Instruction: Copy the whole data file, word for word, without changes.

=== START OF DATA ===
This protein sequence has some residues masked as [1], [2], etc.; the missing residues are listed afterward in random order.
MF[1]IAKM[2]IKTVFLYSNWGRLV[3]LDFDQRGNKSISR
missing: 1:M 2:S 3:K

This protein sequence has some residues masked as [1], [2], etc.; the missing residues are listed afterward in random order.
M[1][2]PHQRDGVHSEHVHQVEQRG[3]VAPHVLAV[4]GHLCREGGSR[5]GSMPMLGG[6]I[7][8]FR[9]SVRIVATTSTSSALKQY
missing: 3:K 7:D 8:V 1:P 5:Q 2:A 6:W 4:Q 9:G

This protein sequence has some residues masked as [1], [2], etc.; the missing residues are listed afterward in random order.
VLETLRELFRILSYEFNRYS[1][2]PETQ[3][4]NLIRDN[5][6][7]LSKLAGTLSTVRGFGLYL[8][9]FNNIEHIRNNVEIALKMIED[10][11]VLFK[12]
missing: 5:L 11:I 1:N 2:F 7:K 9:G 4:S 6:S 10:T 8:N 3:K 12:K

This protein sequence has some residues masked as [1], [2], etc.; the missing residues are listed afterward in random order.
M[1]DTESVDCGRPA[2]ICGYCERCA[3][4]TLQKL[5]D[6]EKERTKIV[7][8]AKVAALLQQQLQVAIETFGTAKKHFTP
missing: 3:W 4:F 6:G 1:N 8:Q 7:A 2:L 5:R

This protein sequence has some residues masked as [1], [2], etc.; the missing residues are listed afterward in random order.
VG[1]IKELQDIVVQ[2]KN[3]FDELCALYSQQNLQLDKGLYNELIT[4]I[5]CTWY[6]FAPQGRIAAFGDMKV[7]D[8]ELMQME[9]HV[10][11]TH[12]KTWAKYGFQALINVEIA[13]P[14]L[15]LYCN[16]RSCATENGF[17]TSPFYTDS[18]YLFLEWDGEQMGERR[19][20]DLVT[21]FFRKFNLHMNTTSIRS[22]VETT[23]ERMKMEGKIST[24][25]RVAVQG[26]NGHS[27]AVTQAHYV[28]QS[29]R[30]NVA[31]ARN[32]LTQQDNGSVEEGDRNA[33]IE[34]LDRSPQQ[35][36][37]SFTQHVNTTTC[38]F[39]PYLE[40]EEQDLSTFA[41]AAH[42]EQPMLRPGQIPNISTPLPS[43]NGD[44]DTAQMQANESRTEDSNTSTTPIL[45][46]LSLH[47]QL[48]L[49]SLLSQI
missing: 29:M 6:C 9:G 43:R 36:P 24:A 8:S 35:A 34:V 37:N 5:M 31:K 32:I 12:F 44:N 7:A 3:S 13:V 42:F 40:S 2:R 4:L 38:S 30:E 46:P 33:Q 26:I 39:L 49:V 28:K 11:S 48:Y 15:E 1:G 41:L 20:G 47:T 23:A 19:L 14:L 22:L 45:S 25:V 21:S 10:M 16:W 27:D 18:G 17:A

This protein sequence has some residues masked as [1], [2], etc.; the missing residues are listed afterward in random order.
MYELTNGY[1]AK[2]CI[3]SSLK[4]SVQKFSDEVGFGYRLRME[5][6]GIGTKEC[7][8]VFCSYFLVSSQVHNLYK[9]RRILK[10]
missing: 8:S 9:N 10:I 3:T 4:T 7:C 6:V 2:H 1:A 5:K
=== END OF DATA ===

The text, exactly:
This protein sequence has some residues masked as [1], [2], etc.; the missing residues are listed afterward in random order.
MF[1]IAKM[2]IKTVFLYSNWGRLV[3]LDFDQRGNKSISR
missing: 1:M 2:S 3:K

This protein sequence has some residues masked as [1], [2], etc.; the missing residues are listed afterward in random order.
M[1][2]PHQRDGVHSEHVHQVEQRG[3]VAPHVLAV[4]GHLCREGGSR[5]GSMPMLGG[6]I[7][8]FR[9]SVRIVATTSTSSALKQY
missing: 3:K 7:D 8:V 1:P 5:Q 2:A 6:W 4:Q 9:G

This protein sequence has some residues masked as [1], [2], etc.; the missing residues are listed afterward in random order.
VLETLRELFRILSYEFNRYS[1][2]PETQ[3][4]NLIRDN[5][6][7]LSKLAGTLSTVRGFGLYL[8][9]FNNIEHIRNNVEIALKMIED[10][11]VLFK[12]
missing: 5:L 11:I 1:N 2:F 7:K 9:G 4:S 6:S 10:T 8:N 3:K 12:K

This protein sequence has some residues masked as [1], [2], etc.; the missing residues are listed afterward in random order.
M[1]DTESVDCGRPA[2]ICGYCERCA[3][4]TLQKL[5]D[6]EKERTKIV[7][8]AKVAALLQQQLQVAIETFGTAKKHFTP
missing: 3:W 4:F 6:G 1:N 8:Q 7:A 2:L 5:R

This protein sequence has some residues masked as [1], [2], etc.; the missing residues are listed afterward in random order.
VG[1]IKELQDIVVQ[2]KN[3]FDELCALYSQQNLQLDKGLYNELIT[4]I[5]CTWY[6]FAPQGRIAAFGDMKV[7]D[8]ELMQME[9]HV[10][11]TH[12]KTWAKYGFQALINVEIA[13]P[14]L[15]LYCN[16]RSCATENGF[17]TSPFYTDS[18]YLFLEWDGEQMGERR[19][20]DLVT[21]FFRKFNLHMNTTSIRS[22]VETT[23]ERMKMEGKIST[24][25]RVAVQG[26]NGHS[27]AVTQAHYV[28]QS[29]R[30]NVA[31]ARN[32]LTQQDNGSVEEGDRNA[33]IE[34]LDRSPQQ[35][36][37]SFTQHVNTTTC[38]F[39]PYLE[40]EEQDLSTFA[41]AAH[42]EQPMLRPGQIPNISTPLPS[43]NGD[44]DTAQMQANESRTEDSNTSTTPIL[45][46]LSLH[47]QL[48]L[49]SLLSQI
missing: 29:M 6:C 9:G 43:R 36:P 24:A 8:S 35:A 34:V 37:N 5:M 31:K 32:I 12:F 44:N 7:A 3:S 13:V 42:F 40:S 2:R 4:L 38:S 30:E 46:P 33:Q 26:I 39:L 49:V 28:K 11:S 48:Y 15:E 1:G 41:L 20:G 47:T 23:A 19:L 14:L 22:L 45:S 25:V 21:S 10:M 16:W 27:D 18:G 17:A

This protein sequence has some residues masked as [1], [2], etc.; the missing residues are listed afterward in random order.
MYELTNGY[1]AK[2]CI[3]SSLK[4]SVQKFSDEVGFGYRLRME[5][6]GIGTKEC[7][8]VFCSYFLVSSQVHNLYK[9]RRILK[10]
missing: 8:S 9:N 10:I 3:T 4:T 7:C 6:V 2:H 1:A 5:K